GETTING TO ZERO

Greening the Giants: Decarbonising carbon-intensive industries

How to decarbonise the most carbon-intensive industries in the UK
Ted Christie-Miller, Alex Luke
March 26, 2021
Greening the Giants: Decarbonising carbon-intensive industries
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This ground breaking research will enable evidence based policy making by Government both national and local and above all help avoid aggravating existing inequalities by seizing the opportunities that net zero affords.

Dame Caroline Spelman, co-chair of the Getting to Zero commission

 

Twelve carbon-intensive industries make up nearly two-thirds of all UK carbon emissions.

This report argues that the Government will not deliver on its commitment to net zero by 2050 without taking radical action to decarbonise the 12 most carbon-intensive industries, which include aviation, land transport, oil and gas, agriculture and manufacturing.

But if ministers take the right steps, the new demand for renewables and low carbon technologies could deliver up to 1.7 million new green jobs, half of which are likely to be located in the North, Midlands and Scotland.

The analysis finds that:

  • Just 12 carbon-intensive industries – which include aviation, agriculture, steel, manufacturing and construction – make up 62% of all UK carbon emissions. However decarbonising these industries will likely have a disruptive effect on the UK economy: these industries represent around 23% of UK output and 21% of current UK jobs.
  • These “carbon giants” are disproportionately concentrated in the Midlands, the North of England and Scotland, with 51% of jobs in these industries are located in these regions. In the East Midlands, Scotland and Wales one seventh of annual GVA (16%) comes from these industries, meaning they are twice as exposed economically to decarbonisation risks as London (8%).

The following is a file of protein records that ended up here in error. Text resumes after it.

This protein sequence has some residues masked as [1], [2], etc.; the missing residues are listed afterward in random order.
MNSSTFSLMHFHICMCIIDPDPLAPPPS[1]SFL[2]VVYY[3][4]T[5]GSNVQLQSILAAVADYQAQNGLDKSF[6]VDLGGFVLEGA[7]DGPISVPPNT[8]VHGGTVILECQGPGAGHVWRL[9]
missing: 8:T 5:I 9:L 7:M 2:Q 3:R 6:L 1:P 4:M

• These carbon-intensive industries are likely to be politically harder to decarbonise too. On average, Scottish constituencies and Red Wall seats have 11% and 14% more jobs, respectively, in these high emitting sectors, compared to the UK average. 62% of carbon-intensive manufacturing jobs and 49% of steel jobs are in Conservative seats. Two thirds (66%) of jobs in aviation are in Labour held constituencies and 64% of oil and gas jobs are in SNP held seats.

The research underlines the political and economic challenges of delivering net zero, and the wholesale transformation of the UK’s industrial base it will require. This is mitigated by the considerable opportunity to generate new net zero jobs through low and zero carbon technologies. The report finds that:

  • If the Government delivers on its commitment to the Net Zero Balanced Pathway in the Sixth Carbon Budget, which it committed to at the end of last year, its plans for decarbonisation will lead to up to 1.7 million additional green jobs by 2030. This comprises between 900,000 and 1.3 million jobs in low-carbon heating and energy efficiency, 367,000 jobs in electric vehicles and 36,000 jobs in low-carbon power.
  • In terms of economic value, this explosion of decarbonisation activity is the equivalent to an increase in annual turnover for low carbon heating and efficiency from £19 billion in 2018 to £173 billion in 2030, or for electric vehicles and infrastructure from £4 billion to £158 billion. In total, it could generate over £330 billion in additional economic value by 2030.
  • These jobs will be disproportionately located in places most exposed to the net zero transition and most associated with levelling up. 79% of industrial emissions abatement through hydrogen is likely to take place in the Midlands, North and Scotland, along with 77% from Carbon Capture and Storage and Bioenergy with Carbon Capture and Storage and 56% of electrification projects.
This programme is kindly supported by Purpose and the European Climate Foundation.

Problems with carbon intensive industries

Detail

Cross sector

Net zero technologies need to develop and commercialise at a faster rate. Hydrogen and carbon capture technologies have not been rolled out for industrial use yet.

Combined and local authorities do not have the powers or accountability to
ensure sufficient decarbonisation in their local areas.

Industrial decarbonisation risks losing domestic jobs and making UK businesses uncompetitive if the policies are not right.

Agriculture

There are poor price signals and perverse incentives in the agricultural system. Current technologies are also not sufficient to decarbonise farm vehicles, machinery, and other agricultural processes.

Aviation

Technology to decarbonise Aviation does not exist yet, and will not at a commercial level on any meaningful timeframe. Aviation fuel is not exempt from tax under international agreements, costing the Government up to £9.1bn a year.